While an opinion heavy breakdown of a future unwritten may sound like irresponsible conjecture, I implore you to come along simply for the fun of it. Who knows, I may turn out to be the Nostradamus of the Star Wars franchise. Plus, the first part of this story begins with a sure thing and only a little guesswork.
Star Wars Episode VII is already in development, with screenwriter Michael Arndt on script and J.J. Abrams directing. Arndt, who penned Toy Story 3 and Brave, has the stellar Pixar writing team behind him, and Abrams successfully rebooted Star Trek. These guys are both solid choices and should make a great team. But what will Star Wars VII look like? What’s the story?
Known so far is that Episode VII is the first part in a final trilogy set after Return of the Jedi. Lucas originally mapped out an idea for a final trilogy in the early 1980’s. I wouldn’t doubt that Episode VII picks up some thirty or forty years past Jedi. Here, we’ll surely see Harrison Ford, Mark Hamill and Carrie Fisher return as an older Han, Luke and Leia. We’ll also likely see the return of some of the other major players like Lando, Chewbacca, C3PO and R2D2. With the Republic rebuilding and the Jedi order reignited by Luke, this would be a great place to also introduce the next generation.
There’s a ton already written in the Expanded Universe books, comics and video games, some good and some meh, but it’s wholly unclear if any of this external canon will cross over into the new films. If anything does however, Disney would be wise to introduce the children of Han and Leia and Luke and his wife as a fresh new cast primed to push the series into the future. This would also be a smart business move, capitalizing on both a younger and older audience simultaneously. The timing works out perfectly as well. Hamill, Ford and Fisher are older, so it makes sense that there kids would be in their late teens or early twenties.
In the Expanded Universe, Han and Leia are married and have a twin son and daughter, Jaina and Jacen, and a younger child they named Anakin. Luke marries Mara Jade, one of the strongest female characters in the Expanded Universe. The complexity of the Mara Jade character lies in her covert role in the books as the Emperor’s Hand. When Vader kills the Emperor it is written that Mara received one final message from her master; kill Luke Skywalker. Years later, while working as a smuggler, she actually ends up saving Luke, and slowly over time the two align in fighting the growing Imperial forces of Grand Admiral Thrawn (more on him in a sec). Luke ends up opening a Jedi training Academy on the moon Yavin Four, where he eventually realigns Mara with the force. This would have been a great place to pick up the story had it been filmed fifteen years ago. Outside of recasting Luke or relying on flashbacks, the Luke and Mara back-story won’t work with an aged Mark Hamill. For this reason, the new trilogy, if it follows any Expanded Universe canon at all, will likely pick up on Yavin Four, with Luke and Mara now married with their teenage son Ben Skywalker. An interweaving plot-line between the older characters and their young-adult children could create a wonderfully juxtaposed story arc across the next three films.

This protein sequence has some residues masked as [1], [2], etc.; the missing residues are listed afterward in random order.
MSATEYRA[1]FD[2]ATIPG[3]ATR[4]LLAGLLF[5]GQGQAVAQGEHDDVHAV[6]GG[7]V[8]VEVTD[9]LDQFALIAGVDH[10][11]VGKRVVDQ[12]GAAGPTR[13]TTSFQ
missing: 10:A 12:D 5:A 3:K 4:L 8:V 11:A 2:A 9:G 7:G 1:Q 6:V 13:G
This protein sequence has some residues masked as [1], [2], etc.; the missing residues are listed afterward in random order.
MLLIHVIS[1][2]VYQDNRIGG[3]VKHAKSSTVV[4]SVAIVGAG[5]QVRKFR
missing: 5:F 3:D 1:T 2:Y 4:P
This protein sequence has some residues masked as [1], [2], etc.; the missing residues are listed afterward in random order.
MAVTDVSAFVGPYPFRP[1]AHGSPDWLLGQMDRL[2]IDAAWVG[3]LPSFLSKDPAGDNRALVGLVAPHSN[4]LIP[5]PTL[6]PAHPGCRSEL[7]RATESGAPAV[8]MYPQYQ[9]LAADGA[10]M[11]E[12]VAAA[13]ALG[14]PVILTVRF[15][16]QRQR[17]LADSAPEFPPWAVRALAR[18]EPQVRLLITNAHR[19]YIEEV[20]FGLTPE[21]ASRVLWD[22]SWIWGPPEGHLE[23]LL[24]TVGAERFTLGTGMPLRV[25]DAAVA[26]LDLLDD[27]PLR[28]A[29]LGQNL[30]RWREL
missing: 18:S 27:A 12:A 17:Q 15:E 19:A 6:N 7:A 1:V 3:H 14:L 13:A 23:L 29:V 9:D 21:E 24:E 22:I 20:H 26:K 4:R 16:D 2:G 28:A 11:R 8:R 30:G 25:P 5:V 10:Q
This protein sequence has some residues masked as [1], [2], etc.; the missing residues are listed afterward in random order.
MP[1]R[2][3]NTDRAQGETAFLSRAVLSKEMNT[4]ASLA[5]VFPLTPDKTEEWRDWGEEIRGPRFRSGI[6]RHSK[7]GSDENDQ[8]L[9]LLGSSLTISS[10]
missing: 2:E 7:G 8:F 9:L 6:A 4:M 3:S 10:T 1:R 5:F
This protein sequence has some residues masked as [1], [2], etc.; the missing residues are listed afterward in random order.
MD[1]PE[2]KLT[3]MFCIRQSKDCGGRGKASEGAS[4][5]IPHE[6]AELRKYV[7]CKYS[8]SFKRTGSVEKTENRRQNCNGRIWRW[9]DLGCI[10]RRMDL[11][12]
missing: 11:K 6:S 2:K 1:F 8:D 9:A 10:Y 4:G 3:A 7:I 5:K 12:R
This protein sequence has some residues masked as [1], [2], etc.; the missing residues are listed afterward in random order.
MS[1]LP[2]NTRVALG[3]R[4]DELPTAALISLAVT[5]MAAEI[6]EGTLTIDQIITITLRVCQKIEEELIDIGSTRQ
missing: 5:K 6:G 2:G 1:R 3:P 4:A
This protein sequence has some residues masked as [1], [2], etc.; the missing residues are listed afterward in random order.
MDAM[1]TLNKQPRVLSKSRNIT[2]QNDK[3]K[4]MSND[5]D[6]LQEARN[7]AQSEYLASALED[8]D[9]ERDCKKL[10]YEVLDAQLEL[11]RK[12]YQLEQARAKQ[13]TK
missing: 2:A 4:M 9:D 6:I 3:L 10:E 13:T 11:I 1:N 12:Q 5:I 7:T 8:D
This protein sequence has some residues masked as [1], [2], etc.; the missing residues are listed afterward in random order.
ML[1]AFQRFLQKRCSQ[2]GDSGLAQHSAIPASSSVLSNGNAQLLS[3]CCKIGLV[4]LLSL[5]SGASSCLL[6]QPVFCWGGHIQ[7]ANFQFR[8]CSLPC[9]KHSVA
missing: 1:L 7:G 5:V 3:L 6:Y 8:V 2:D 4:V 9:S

In the books, the younger Ben is taught the ways of the Jedi by his cousin Jacen, who later falls to the dark side to become Darth Caedus. I’d hope Arndt and the other rumored writers Lawrence Kasdan (Empire Strikes Back) and Simon Kinberg (Sherlock Holmes) at least entertain this angle as a possibility.
When it comes to creating a villain for the new films it will be tough to beat the evil, cult-like complexities of Darth Vader. There is a rumor circulating that Fringe and Return of the King star John Noble may be cast as a villain in Episode VII. I can’t begin to guess who the next great Star Wars villain may be, but there is one great character from the Expanded Universe that would be worth considering. Grand Admiral Thrawn is the ruthless, blue-skinned heir to the Empire post Return of the Jedi. In Timothy Zahn’s celebrated series of novels, Thrawn became a favorite character among fans of the Expanded Universe fiction. Though the timeline would need adjusting, who wouldn’t like to imagine a blue faced John Noble in an Empirical military uniform?
Something else that’s unclear is whether Kasdan and Kinberg will be writing Episodes VIII and IX or if each is writing one of the planned spinoff films instead. Then there’s the list of possible directors for those spinoffs and the question of whether Abrams will go on to direct Episode VIII and IX or Disney will bring on a fresh director for each film. There’s a ton of likely candidates for Episode VIII and IX if Abrams doesn’t proceed, from Neil Blomkamp (District 9), Matthew Vaughn (X-Men: First Class) and Alfonso Cuaron (Children of Men) to Disney veterans Joe Johnston (Captain America) and Joseph Kosinski (Tron: Legacy). Who knows, maybe even Dave Filoni, director of the animated Clone Wars series will get promoted to helm one of the live action sequels. Whatever happens, I hope Brad Bird (The Incredibles, Ghost Protocol) is given the reigns to at least one of these films.
Coming soon, in part two of this three part “Forecasting the Force” series I’ll be looking into possible angles for the heavily rumored spinoff films including Boba Fett, Yoda and Han Solo. Shortly after that, in part three I’ll pitch some unlikely, but potentially awesome ideas I think Disney should entertain for even more spinoff films. Stay Tuned!
– Tony Nunes